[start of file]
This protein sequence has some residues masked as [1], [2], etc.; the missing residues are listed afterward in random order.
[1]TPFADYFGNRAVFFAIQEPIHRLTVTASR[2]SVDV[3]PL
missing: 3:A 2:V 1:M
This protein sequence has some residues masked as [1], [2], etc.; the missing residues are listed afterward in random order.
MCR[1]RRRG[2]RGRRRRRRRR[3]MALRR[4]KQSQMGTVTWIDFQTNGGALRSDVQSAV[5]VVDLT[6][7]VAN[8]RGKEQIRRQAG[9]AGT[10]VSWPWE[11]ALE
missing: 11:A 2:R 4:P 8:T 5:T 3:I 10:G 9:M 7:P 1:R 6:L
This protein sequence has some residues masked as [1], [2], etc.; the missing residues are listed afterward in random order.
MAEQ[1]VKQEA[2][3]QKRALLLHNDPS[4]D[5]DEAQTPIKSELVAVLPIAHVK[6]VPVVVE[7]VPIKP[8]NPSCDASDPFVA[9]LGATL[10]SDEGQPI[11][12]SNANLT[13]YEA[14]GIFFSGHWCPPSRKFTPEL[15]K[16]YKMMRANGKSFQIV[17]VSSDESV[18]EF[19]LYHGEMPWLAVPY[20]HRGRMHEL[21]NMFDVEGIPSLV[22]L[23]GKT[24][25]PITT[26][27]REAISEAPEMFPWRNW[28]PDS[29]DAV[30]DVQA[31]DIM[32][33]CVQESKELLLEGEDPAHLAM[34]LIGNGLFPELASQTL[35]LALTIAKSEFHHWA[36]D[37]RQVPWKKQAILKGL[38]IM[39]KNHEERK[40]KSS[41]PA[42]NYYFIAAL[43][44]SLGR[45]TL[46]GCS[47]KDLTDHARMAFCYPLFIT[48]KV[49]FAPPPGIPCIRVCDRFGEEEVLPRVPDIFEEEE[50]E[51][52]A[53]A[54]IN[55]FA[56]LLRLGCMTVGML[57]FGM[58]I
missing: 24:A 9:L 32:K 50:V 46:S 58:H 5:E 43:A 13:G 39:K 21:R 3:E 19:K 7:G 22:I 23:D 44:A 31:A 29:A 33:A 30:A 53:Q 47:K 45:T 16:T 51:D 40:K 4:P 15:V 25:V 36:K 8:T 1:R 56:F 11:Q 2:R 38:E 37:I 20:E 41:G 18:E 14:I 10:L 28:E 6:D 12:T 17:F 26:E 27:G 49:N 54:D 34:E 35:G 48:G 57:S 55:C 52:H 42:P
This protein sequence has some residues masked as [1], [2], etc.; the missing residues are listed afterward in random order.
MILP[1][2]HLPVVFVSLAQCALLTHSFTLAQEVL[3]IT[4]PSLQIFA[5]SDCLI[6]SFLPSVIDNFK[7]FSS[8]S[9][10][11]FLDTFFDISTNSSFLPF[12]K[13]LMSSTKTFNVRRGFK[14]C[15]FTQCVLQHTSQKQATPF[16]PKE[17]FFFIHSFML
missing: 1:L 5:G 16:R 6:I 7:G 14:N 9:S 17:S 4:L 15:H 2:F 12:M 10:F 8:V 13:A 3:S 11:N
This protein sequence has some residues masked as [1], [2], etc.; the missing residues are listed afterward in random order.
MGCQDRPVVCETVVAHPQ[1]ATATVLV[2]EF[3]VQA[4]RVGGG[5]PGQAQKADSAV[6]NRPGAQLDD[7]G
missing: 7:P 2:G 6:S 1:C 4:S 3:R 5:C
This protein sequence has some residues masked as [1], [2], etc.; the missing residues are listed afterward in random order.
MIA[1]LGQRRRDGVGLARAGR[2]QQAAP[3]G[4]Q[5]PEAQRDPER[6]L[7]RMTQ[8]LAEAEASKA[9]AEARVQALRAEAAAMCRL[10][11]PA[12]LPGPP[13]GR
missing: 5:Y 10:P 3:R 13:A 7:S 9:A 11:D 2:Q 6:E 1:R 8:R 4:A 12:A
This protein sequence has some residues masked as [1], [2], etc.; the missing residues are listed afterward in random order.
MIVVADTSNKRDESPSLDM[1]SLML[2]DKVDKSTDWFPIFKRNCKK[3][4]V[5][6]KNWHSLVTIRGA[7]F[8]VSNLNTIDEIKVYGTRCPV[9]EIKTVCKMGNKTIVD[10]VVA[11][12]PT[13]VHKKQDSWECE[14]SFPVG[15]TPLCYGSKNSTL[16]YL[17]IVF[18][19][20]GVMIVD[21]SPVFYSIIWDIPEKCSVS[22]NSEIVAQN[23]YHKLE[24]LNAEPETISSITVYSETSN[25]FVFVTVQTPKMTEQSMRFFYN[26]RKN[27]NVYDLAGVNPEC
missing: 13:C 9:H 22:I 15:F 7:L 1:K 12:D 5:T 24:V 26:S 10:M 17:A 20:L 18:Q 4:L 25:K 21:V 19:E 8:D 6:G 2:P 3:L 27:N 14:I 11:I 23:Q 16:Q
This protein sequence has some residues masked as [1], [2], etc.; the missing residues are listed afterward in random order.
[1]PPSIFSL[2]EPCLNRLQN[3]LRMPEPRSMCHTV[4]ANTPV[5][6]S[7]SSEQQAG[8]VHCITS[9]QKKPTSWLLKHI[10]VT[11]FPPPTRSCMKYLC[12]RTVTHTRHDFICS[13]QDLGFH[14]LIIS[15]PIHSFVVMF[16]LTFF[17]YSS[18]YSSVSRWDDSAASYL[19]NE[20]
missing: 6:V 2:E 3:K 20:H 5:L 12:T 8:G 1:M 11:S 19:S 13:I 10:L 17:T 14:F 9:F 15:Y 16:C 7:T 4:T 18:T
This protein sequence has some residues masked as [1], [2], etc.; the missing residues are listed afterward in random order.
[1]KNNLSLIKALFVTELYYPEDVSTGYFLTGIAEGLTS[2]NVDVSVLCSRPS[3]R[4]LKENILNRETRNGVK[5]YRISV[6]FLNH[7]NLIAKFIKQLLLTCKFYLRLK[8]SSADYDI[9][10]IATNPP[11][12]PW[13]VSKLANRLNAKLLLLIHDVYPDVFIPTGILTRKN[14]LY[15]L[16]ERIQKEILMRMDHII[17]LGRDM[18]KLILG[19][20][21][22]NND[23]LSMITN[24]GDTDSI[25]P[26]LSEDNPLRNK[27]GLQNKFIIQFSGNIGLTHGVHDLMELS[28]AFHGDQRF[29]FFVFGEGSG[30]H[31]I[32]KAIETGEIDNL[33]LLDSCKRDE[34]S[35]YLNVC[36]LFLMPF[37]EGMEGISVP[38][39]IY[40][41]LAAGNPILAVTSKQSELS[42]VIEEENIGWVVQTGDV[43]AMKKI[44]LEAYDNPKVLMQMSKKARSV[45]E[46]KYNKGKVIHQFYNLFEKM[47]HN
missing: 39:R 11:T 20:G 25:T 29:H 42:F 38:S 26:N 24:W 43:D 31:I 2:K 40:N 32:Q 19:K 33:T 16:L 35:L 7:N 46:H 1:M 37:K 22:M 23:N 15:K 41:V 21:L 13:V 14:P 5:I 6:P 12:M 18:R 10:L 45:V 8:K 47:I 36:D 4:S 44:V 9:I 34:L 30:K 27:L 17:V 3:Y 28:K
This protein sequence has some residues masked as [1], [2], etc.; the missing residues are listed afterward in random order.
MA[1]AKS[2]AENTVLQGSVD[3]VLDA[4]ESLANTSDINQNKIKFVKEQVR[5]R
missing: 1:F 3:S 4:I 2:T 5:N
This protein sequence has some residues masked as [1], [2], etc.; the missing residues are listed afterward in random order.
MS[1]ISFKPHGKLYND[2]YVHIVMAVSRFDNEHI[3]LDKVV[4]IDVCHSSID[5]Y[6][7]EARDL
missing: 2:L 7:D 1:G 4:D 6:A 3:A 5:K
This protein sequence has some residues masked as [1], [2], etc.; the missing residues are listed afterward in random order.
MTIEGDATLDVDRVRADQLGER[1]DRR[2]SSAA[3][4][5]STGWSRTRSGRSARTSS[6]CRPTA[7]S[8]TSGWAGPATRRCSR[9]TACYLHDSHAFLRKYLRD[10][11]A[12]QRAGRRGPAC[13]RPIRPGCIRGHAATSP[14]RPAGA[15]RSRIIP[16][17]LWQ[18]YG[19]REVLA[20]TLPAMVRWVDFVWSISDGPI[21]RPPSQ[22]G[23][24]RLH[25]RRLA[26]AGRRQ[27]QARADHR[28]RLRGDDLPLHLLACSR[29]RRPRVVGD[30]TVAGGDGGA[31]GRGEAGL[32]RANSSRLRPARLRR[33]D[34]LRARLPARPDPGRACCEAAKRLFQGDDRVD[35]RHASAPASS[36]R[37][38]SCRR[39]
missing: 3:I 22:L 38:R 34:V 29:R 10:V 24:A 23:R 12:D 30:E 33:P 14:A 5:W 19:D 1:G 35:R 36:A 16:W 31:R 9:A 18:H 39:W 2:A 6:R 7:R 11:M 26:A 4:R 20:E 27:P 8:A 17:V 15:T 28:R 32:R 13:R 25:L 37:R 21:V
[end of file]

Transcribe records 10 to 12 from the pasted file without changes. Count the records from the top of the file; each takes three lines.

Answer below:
This protein sequence has some residues masked as [1], [2], etc.; the missing residues are listed afterward in random order.
MA[1]AKS[2]AENTVLQGSVD[3]VLDA[4]ESLANTSDINQNKIKFVKEQVR[5]R
missing: 1:F 3:S 4:I 2:T 5:N
This protein sequence has some residues masked as [1], [2], etc.; the missing residues are listed afterward in random order.
MS[1]ISFKPHGKLYND[2]YVHIVMAVSRFDNEHI[3]LDKVV[4]IDVCHSSID[5]Y[6][7]EARDL
missing: 2:L 7:D 1:G 4:D 6:A 3:A 5:K
This protein sequence has some residues masked as [1], [2], etc.; the missing residues are listed afterward in random order.
MTIEGDATLDVDRVRADQLGER[1]DRR[2]SSAA[3][4][5]STGWSRTRSGRSARTSS[6]CRPTA[7]S[8]TSGWAGPATRRCSR[9]TACYLHDSHAFLRKYLRD[10][11]A[12]QRAGRRGPAC[13]RPIRPGCIRGHAATSP[14]RPAGA[15]RSRIIP[16][17]LWQ[18]YG[19]REVLA[20]TLPAMVRWVDFVWSISDGPI[21]RPPSQ[22]G[23][24]RLH[25]RRLA[26]AGRRQ[27]QARADHR[28]RLRGDDLPLHLLACSR[29]RRPRVVGD[30]TVAGGDGGA[31]GRGEAGL[32]RANSSRLRPARLRR[33]D[34]LRARLPARPDPGRACCEAAKRLFQGDDRVD[35]RHASAPASS[36]R[37][38]SCRR[39]
missing: 3:I 22:L 38:R 34:V 29:R 10:V 24:A 23:R 12:D 30:E 33:P 14:A 5:W 19:D 1:G 35:R 36:A 16:W 31:R 9:A 18:H 39:W 2:A 6:R 7:R 11:M 26:A 4:R 20:E 27:P 8:A 17:V 15:T 28:R 32:R 13:R 25:L 37:R 21:V